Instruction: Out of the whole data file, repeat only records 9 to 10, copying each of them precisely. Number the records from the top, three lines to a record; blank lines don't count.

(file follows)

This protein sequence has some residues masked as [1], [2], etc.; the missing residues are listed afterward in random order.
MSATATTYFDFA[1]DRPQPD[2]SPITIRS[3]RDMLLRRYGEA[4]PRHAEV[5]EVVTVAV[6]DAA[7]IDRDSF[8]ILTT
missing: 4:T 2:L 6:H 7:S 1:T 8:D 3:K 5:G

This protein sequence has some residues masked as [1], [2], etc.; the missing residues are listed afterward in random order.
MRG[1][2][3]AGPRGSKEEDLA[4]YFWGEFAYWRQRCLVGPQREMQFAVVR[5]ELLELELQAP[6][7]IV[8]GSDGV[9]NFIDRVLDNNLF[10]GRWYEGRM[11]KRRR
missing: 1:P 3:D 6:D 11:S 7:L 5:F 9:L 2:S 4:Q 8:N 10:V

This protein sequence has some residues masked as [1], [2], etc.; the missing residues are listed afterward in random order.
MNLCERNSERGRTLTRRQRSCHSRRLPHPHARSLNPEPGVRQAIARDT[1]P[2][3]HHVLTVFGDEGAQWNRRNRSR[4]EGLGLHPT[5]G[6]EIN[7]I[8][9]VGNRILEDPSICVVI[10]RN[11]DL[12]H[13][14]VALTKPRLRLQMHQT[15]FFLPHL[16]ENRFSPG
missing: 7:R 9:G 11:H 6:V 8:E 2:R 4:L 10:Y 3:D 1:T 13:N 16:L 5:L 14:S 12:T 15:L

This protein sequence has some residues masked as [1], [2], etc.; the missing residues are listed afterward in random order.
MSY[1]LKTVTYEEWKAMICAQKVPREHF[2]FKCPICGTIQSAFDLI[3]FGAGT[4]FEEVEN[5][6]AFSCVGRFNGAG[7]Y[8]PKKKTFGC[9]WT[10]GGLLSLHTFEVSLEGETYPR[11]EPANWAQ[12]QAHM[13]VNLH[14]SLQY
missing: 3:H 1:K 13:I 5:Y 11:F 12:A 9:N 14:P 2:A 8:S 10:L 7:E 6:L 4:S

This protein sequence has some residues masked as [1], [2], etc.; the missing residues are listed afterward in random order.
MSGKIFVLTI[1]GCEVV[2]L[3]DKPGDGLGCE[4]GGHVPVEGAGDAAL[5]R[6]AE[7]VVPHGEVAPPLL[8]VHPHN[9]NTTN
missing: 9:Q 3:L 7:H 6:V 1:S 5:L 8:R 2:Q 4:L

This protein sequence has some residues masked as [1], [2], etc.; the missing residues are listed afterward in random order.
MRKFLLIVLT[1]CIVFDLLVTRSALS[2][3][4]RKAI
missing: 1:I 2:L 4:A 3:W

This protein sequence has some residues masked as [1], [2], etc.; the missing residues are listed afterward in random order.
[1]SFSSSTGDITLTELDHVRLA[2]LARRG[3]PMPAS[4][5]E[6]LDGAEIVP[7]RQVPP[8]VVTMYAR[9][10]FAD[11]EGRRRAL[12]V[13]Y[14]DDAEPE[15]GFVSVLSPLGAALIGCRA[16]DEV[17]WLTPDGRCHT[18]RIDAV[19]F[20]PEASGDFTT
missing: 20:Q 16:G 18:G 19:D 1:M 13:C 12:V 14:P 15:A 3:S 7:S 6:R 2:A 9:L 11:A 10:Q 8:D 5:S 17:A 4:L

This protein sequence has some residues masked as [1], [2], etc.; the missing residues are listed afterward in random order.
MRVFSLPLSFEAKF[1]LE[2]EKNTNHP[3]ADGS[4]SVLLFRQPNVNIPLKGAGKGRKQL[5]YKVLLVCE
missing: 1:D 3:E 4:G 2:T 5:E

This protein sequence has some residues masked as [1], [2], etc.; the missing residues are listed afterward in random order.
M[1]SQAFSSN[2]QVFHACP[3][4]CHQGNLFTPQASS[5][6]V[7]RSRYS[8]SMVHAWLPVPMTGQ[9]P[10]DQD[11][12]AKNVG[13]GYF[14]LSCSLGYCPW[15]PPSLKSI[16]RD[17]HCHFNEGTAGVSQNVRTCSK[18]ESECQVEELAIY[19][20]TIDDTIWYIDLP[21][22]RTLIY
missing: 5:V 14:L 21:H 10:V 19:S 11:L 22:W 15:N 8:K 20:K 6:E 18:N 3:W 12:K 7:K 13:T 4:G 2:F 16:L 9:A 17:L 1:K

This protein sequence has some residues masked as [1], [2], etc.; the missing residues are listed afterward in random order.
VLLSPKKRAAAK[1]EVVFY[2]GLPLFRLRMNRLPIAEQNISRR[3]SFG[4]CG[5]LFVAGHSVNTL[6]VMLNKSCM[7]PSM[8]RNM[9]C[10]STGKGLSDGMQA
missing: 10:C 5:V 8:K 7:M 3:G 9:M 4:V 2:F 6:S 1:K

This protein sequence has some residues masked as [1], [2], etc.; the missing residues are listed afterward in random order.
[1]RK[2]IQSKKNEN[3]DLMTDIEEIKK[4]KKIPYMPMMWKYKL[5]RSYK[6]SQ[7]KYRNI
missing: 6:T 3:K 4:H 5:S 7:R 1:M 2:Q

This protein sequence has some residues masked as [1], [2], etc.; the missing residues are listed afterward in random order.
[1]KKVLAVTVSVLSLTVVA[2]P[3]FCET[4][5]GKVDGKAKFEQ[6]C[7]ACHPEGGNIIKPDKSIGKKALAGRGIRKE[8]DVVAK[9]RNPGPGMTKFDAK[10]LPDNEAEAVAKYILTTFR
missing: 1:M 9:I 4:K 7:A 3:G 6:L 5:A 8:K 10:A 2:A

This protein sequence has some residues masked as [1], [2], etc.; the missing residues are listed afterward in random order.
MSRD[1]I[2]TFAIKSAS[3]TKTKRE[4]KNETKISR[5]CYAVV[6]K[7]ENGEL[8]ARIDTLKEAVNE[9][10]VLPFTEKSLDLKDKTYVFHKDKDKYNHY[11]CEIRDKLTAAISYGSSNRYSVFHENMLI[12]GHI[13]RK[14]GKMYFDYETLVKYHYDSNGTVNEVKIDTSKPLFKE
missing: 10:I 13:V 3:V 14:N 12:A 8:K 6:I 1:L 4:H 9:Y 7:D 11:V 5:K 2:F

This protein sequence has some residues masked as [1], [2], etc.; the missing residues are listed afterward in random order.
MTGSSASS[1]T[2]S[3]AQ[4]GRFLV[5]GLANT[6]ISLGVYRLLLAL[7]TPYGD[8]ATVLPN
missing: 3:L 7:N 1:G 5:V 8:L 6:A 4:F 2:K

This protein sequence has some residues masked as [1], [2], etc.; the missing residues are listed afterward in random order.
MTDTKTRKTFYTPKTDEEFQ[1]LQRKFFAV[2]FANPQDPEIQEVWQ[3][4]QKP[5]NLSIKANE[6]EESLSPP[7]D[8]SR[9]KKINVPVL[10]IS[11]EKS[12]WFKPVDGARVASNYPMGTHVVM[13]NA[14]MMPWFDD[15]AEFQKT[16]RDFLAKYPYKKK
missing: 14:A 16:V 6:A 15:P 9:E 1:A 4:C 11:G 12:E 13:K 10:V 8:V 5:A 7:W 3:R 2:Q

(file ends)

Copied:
This protein sequence has some residues masked as [1], [2], etc.; the missing residues are listed afterward in random order.
M[1]SQAFSSN[2]QVFHACP[3][4]CHQGNLFTPQASS[5][6]V[7]RSRYS[8]SMVHAWLPVPMTGQ[9]P[10]DQD[11][12]AKNVG[13]GYF[14]LSCSLGYCPW[15]PPSLKSI[16]RD[17]HCHFNEGTAGVSQNVRTCSK[18]ESECQVEELAIY[19][20]TIDDTIWYIDLP[21][22]RTLIY
missing: 5:V 14:L 21:H 10:V 19:S 11:L 22:W 15:N 8:K 20:K 6:E 18:N 3:W 12:K 7:K 13:T 4:G 2:F 16:L 9:A 17:L 1:K

This protein sequence has some residues masked as [1], [2], etc.; the missing residues are listed afterward in random order.
VLLSPKKRAAAK[1]EVVFY[2]GLPLFRLRMNRLPIAEQNISRR[3]SFG[4]CG[5]LFVAGHSVNTL[6]VMLNKSCM[7]PSM[8]RNM[9]C[10]STGKGLSDGMQA
missing: 10:C 5:V 8:K 7:M 3:G 9:M 4:V 2:F 6:S 1:K